Jamaica remained an area of strength and the Fund’s holdings there performed well. NCB Financial Group gained 13 per cent while PanJam and Grace Kennedy were each up 11 per cent in the quarter. However, due to increasing concern about the relatively high valuations which have outpaced underlying fundamentals and left prices vulnerable, Fortress reduced all three of the Fund’s major positions in Jamaica, trimming them as prices rose.
The report noted better value in just about every other regional and global market, particularly Trinidad.
“Share prices there were largely unchanged in the quarter and we added to positions in Massy Group and Guardian Holdings. Valuations in some Trinidadian shares are attractive: Massy, for example, is trading on a price/earnings (PE) ratio of 10x with a dividend yield of 4 per cent. This makes it ‘half price’ relative to major shares in Jamaica. While economic challenges remain in Trinidad, we like the low expectations embedded in today’s share prices because they reduce the risk of disappointment and increase the chance of positive surprises,” it stated.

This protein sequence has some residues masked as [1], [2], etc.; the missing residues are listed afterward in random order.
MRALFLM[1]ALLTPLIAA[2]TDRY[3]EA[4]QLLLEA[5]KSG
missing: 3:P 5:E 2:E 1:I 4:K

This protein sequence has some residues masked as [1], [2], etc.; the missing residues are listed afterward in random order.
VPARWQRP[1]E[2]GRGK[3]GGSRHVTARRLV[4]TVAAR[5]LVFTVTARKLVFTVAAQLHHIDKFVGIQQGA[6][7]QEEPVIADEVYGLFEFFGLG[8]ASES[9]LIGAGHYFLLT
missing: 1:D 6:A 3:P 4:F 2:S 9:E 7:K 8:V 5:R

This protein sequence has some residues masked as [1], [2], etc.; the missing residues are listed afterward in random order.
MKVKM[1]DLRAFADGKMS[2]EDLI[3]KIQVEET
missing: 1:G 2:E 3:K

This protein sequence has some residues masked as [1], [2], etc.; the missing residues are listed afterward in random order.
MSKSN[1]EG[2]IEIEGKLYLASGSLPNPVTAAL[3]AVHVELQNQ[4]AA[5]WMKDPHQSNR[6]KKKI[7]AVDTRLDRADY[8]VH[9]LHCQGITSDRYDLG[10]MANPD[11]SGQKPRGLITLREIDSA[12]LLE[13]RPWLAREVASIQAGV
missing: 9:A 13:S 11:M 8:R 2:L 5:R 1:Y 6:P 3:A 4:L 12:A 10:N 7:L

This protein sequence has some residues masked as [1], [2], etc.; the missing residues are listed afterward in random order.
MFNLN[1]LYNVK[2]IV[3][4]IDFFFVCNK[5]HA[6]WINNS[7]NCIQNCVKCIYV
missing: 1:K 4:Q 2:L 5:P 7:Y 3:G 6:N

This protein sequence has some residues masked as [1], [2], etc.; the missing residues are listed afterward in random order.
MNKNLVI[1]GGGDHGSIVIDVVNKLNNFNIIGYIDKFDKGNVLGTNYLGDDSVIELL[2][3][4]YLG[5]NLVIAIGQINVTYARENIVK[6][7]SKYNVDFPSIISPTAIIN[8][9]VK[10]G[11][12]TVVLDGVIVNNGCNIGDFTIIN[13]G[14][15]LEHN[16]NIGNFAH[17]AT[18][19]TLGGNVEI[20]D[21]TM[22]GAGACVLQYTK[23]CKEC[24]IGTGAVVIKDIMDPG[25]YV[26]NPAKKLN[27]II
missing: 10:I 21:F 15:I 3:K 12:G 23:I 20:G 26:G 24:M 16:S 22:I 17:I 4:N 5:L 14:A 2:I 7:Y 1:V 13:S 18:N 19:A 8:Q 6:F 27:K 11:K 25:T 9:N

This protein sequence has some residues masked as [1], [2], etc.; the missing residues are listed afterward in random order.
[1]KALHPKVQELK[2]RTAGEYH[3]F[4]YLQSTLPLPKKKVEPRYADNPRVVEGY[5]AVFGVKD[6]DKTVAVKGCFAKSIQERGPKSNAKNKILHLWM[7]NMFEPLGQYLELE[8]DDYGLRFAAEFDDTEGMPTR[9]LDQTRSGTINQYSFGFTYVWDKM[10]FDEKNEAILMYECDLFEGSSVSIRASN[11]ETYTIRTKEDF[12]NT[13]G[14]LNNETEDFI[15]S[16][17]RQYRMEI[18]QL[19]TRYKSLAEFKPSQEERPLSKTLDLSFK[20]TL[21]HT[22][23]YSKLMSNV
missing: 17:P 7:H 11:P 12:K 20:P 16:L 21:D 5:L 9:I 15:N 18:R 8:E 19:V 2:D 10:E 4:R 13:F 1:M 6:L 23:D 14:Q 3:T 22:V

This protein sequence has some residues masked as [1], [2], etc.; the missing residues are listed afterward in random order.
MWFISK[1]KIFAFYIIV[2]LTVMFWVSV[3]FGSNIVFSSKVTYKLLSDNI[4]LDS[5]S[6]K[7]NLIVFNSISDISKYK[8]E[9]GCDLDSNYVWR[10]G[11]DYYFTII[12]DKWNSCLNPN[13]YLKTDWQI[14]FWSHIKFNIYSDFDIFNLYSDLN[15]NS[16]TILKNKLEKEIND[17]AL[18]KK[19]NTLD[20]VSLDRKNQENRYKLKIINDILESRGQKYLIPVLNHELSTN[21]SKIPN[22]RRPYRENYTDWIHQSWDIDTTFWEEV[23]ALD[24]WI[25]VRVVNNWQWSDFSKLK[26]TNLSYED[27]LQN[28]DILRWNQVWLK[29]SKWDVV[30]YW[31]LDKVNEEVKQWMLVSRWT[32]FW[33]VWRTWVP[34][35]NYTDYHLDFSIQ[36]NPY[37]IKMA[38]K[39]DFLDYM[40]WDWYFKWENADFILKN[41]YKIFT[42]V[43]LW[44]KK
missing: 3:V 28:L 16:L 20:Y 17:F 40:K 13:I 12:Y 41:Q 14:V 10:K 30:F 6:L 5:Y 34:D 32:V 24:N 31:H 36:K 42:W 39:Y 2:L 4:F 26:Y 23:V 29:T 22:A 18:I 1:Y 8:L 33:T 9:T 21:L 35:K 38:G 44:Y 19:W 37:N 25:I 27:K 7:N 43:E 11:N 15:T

Barbados stocks were little changed during the quarter, with the exception of Sagicor Financial which gained 8 per cent. The Fund added marginally to its holding in Sagicor during the quarter.
Global markets were described as volatile over the summer due to a number of economic and political challenges. However, the Fund continues to focus on well valued stocks in Europe, particularly the UK, as well as Japan and select emerging markets where single-digit PE ratios and 4 per cent dividend yields are expected.